As usual my delving into family history has prompted a post … I’ve been researching my Great-great-Uncle who was killed in action at Somme, France whilst serving as a WW1 ANZAC and discovered that his father, my great-great-grandfather died from (and I shall quote from the Marlborough newspaper that it was printed in) … “that dread disease consumption“.
Now you may consider TB to be a third world, old-fashioned type of disease and to a degree you would be right however TB remains the second greatest killer globally (HIV/AIDS is number one) due to a single infectious agent. In 2013, 9 million people fell ill with tuberculosis and 1.5 million died as a result – 480,000 of these cases were MDR-TB (multi drug resistant). There is an upside to all this in that 37 million lives were saved due to effective diagnosis and treatment between 2000-2013 and the number falling ill to the disease each year is declining albeit slowly. New Zealand statistics show 305 cases nationwide during 2014 and this number has been relatively stable over the past five years.
MDR-TB is defined as those strains that are resistant to at least Isoniazid and Rifampicin (the two most powerful and standard first line drugs for treatment of TB). XDR-TB are strains that are extensively drug resistant and are defined as MDR-TB with additional resistance to any fluoroquinolone and at least one of the second line agents (Amikacin, Capreomycin or Kanamycin). Of the 480,000 MDR-TB cases in 2013 about 9.0% of these were determined to be XDR-TB. Within New Zealand the rate of resistance is much lower, on average only 1-2% of isolates each year showing this level of resistance. In the past 10 years there have been 33 cases of MDR-TB in good ol’ NZ and all but two of these cases were born overseas where it has been assumed they contracted it – 29 of these 31 cases were born in an Asian country. Only one case of XDR-TB has ever been identified in New Zealand, this was in 2010. I think this is one time were our geographical isolation from a large part of the world is to our benefit.
Tuberculosis was a disease that the WHO considered dropping from their watchlist in the 1960’s/1970’s due to it’s decline however it made a huge resurgence in the 1990’s with the number of HIV/AIDS cases increasing and is certainly a disease which we cannot afford to ignore.
You can view a copy of the 2014 WHO global TB report here.
Diagnosing Central Nervous System (CNS) Tuberculosis in the laboratory is not easy. There needs to be a balance between rejecting unnecessary and inappropriate investigations for CNS TB and at the same time making sure no true cases are missed.
Here are a few tips:
Investigations for TB in CSF should always be requested only after CSF protein and cell parameters are known. (Of course these parameters can occasionally be normal in CNS TB but knowledge of them changes the positive and negative predictive value of any future testing)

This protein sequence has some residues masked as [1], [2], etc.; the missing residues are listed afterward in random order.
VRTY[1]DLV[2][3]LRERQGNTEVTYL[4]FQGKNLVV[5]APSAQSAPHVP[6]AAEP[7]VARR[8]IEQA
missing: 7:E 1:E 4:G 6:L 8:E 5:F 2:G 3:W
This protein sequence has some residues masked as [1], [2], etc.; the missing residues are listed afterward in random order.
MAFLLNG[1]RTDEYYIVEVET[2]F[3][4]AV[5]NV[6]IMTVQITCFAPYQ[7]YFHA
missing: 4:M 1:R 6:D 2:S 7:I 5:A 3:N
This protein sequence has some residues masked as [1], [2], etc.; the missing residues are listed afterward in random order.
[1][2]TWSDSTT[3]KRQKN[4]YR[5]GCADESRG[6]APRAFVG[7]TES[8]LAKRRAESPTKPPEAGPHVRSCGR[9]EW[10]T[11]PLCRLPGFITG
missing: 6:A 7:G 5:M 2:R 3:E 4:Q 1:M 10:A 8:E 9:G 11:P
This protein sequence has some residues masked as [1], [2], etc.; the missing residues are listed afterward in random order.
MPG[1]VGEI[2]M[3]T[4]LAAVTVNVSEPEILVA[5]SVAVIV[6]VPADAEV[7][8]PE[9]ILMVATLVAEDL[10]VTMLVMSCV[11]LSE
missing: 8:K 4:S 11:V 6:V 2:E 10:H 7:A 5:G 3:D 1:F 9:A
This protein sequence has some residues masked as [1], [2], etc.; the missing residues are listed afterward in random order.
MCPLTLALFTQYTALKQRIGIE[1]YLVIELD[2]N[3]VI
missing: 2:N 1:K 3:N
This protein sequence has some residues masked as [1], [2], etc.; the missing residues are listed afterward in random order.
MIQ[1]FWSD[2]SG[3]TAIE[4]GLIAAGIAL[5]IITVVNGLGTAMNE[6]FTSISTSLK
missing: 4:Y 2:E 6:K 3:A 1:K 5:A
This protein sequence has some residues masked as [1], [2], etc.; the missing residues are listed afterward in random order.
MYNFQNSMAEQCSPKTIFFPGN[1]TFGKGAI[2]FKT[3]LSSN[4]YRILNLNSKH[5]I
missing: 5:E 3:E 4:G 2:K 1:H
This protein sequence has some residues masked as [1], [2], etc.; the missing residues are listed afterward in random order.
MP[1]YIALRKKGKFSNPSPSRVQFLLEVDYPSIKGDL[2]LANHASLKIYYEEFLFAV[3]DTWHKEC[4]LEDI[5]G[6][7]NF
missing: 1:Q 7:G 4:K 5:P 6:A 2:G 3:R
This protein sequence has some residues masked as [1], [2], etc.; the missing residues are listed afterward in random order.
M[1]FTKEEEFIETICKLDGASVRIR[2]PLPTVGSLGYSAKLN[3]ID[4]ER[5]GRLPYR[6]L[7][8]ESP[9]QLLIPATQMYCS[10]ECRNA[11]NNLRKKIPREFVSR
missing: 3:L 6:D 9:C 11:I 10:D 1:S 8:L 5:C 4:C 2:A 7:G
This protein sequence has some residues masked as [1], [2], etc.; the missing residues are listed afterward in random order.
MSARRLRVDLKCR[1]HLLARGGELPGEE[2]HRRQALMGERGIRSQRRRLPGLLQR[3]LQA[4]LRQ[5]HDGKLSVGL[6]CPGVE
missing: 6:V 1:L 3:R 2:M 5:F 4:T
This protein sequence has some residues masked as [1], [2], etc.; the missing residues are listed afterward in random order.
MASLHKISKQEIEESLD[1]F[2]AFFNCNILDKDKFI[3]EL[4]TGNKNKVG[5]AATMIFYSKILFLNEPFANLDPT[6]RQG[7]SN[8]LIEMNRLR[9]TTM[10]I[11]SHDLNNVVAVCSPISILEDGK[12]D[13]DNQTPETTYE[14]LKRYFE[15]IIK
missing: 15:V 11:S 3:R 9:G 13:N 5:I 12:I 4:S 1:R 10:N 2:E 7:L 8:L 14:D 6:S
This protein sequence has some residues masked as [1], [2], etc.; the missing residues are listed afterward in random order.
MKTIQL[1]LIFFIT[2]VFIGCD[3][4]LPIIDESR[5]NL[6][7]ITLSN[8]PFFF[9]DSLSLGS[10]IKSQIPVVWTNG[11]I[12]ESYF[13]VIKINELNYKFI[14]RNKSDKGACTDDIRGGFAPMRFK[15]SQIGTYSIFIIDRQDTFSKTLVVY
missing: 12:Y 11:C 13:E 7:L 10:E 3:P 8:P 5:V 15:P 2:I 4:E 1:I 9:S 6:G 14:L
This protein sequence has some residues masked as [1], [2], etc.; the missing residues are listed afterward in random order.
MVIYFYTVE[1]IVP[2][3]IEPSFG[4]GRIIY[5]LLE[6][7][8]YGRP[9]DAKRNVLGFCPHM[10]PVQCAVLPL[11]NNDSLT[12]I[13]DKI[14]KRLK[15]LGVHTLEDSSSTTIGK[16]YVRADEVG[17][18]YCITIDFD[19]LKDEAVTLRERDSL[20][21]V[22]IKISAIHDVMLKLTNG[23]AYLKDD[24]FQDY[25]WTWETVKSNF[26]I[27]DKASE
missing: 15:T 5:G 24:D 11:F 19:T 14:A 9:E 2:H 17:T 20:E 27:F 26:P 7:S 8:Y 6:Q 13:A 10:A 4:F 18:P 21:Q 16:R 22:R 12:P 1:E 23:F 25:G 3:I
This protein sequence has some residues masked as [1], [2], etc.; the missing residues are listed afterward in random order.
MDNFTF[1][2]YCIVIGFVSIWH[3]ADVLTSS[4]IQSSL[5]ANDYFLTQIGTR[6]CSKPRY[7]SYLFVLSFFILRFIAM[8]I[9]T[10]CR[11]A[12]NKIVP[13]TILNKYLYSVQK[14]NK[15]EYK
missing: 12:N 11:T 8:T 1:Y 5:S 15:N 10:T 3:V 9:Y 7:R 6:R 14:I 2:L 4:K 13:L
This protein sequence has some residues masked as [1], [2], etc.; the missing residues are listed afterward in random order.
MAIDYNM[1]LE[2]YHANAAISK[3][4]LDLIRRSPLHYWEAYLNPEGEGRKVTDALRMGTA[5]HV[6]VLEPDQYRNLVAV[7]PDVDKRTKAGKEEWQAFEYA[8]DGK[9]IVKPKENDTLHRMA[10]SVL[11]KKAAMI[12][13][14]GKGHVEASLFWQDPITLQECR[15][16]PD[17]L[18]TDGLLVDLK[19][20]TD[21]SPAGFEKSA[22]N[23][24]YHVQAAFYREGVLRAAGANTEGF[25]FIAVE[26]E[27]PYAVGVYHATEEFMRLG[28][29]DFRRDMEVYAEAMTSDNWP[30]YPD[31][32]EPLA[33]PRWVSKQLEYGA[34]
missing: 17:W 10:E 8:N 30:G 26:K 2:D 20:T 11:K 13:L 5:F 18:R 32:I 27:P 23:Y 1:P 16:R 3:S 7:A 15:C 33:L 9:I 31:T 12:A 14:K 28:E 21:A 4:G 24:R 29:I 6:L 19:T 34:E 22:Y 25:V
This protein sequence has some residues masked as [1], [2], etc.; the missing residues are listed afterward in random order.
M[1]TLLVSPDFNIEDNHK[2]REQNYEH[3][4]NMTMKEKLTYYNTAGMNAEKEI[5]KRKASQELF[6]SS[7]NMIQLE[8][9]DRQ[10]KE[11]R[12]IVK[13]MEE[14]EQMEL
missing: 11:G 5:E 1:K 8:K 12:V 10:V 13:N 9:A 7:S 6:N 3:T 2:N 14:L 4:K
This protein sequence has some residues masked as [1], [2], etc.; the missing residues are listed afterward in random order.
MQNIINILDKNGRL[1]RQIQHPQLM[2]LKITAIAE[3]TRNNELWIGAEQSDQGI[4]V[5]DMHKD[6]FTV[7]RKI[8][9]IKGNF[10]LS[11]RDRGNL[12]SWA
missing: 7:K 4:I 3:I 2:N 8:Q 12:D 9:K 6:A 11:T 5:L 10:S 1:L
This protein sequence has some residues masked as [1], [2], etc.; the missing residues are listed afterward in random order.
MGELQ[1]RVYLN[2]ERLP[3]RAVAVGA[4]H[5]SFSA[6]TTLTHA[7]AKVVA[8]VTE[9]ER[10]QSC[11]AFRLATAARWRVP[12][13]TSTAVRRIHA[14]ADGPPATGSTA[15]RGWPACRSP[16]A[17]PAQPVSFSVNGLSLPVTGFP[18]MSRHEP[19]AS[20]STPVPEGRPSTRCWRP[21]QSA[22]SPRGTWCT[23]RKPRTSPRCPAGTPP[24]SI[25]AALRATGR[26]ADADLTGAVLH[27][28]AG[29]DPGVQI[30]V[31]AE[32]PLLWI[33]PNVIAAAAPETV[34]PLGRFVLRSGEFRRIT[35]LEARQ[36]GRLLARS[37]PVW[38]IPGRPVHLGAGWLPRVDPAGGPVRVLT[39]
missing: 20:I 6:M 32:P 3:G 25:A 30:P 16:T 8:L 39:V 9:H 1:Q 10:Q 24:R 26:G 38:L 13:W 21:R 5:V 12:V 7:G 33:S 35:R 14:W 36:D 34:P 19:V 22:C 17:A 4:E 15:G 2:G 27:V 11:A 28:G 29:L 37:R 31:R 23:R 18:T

Investigations for TB PCR in CSF should always be requested by a consultant clinician. (on the assumption that a consultant has the knowledge base and experience to best select the patients where testing is appropriate, not always the case however). I have seen numerous instances of junior doctors requesting TB PCR on 0.5 ml CSF on a patient with a couple of days of headache.
Investigations for TB PCR in CSF should always be approved by a clinical microbiologist. If there is no such filter, there is the risk of testing volumes running riot and inappropiate testing occurring. TB PCR is specific but only has a sensitivity of between 50 and 70% at diagnosing CNS tuberculosis. It is important to make requestors aware that a negative result is virtually meaningless. Auditing TB PCR requesting volume and indications is always a good audit project for students.
Insist on adequate CSF volume for testing. The sensitivity of both culture and PCR tests for TB in CSF increases with increasing volume submitted. Different labs have different volume requirements for these tests. For optimal testing, somewhere around 5 ml CSF are needed for these tests, which is not an insignificant volume. That is not to say that smaller volumes should always be rejected. The clinician needs to be made very aware however that doing TB culture or PCR on tiny amounts of CSF may be of extremely limited value.
Educate the requestors. With written protocols, presentations etc TB investigations in CSF is a problem that must be faced by many clinical microbiology departments throughout the world. Better to be pro-active than reactive about what is acceptable and what is not.
For more detail on the diagnosis of CNS tuberculosis see these guidelines, which are well written and still reasonably up to date. They also highlight the importance of clinical suspicion, comprehensive imaging and empirical treatment when laboratory diagnosis is proving elusive.
In the developed world, big laboratories will receive many hundreds of requests for TB culture and TB PCR in CSF, but will likely be able to count the number of probable or confirmed cases on the fingers of one hand. Close co-operation between the laboratory and the clinicians is required, as it is not a diagnosis you want to miss…